Push for answers after emails reveal teachers unions influenced CDC guidance on school reopenings

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Published Thursday, May 6, 2021
by Casey Harper | The Center Square

(The Center Square) - A controversy involving teachers unions, the White House and Centers for Disease Control and Prevention guidance on reopening schools has sparked an inquiry from Congressional Republicans.

House Republicans sent a letter to CDC Director Rochelle Walensky Wednesday alleging partisan politics pushed by the White House and teachers unions have influenced the agency's guidance.

"Following public pressure from the White House and your conversations with the AFT [American Federation of Teachers], you changed your position," the letter reads.

The allegations come after recently unveiled emails between the American Federation of Teachers and the CDC suggested the unions had significant influence on CDC guidance for when schools should reopen.

The letter from Republicans on the Energy and Commerce Committee references these emails, saying they "raise significant concerns about whether you, as the Director of the CDC, are putting politics over science and Biden-Harris campaign donors over children.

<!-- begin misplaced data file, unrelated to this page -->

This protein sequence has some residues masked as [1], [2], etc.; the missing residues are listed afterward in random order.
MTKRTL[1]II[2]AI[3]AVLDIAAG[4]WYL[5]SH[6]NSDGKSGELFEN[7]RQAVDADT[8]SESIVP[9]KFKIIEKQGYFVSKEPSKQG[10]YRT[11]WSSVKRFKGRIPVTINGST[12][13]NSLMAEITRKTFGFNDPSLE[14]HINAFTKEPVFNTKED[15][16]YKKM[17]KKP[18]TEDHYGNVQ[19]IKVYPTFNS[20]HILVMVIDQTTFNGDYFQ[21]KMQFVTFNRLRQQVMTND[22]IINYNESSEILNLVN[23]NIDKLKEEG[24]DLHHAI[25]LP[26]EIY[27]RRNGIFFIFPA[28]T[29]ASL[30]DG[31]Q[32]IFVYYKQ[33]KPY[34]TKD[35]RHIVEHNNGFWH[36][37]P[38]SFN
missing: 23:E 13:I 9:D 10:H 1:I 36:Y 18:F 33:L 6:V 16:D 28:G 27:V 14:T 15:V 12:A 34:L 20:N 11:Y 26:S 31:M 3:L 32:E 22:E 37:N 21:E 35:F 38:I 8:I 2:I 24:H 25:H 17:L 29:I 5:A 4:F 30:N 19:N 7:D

"Such revelations also raise serious questions as to whether you are honoring your pledge to ensure CDC guidance is evidence-based and free from politics," the letter reads.

The New York Post first broke news of the emails between top CDC, White House, and AFT officials. The AFT heavily lobbied the CDC in the days leading up to the planned Feb. 12 announcement regarding whether schools should reopen.

The CDC called the AFT a "thought partner" on the guidance in the reported emails and ultimately sided with AFT in delaying support for the full reopening of in-person schooling.

"Thank you again for Friday's rich discussion about forthcoming CDC guidance and for your openness to the suggestions made by our president, Randi Weingarten, and the AFT," AFT senior director for health issues Kelly Trautner wrote in a February email.

"We were able to review a copy of the draft guidance document over the weekend and were able to provide some initial feedback to several staff this morning about possible ways to strengthen the document," Trautner said. "We believe our experiences on the ground can inform and enrich thinking around what is practicable and prudent in future guidance documents."

These and other emails show the AFT reviewing and suggesting new language to the CDC days before the announcement.

"We are immensely grateful for your genuine desire to earn our confidence and your commitment to partnership," reads another email from Trautner to Walensky.

AFT President Randi Weingarten pushed back after the emails were released, calling the New York Post story "misleading."

"Our job is to advocate for our members, students & communities," Weingarten wrote on Twitter. "And in this pandemic we have fought for safety & resources 24/7. This article describes basic advocacy. It's not mysterious or clandestine. It's routine. And this CDC wants feedback from stakeholders including teachers."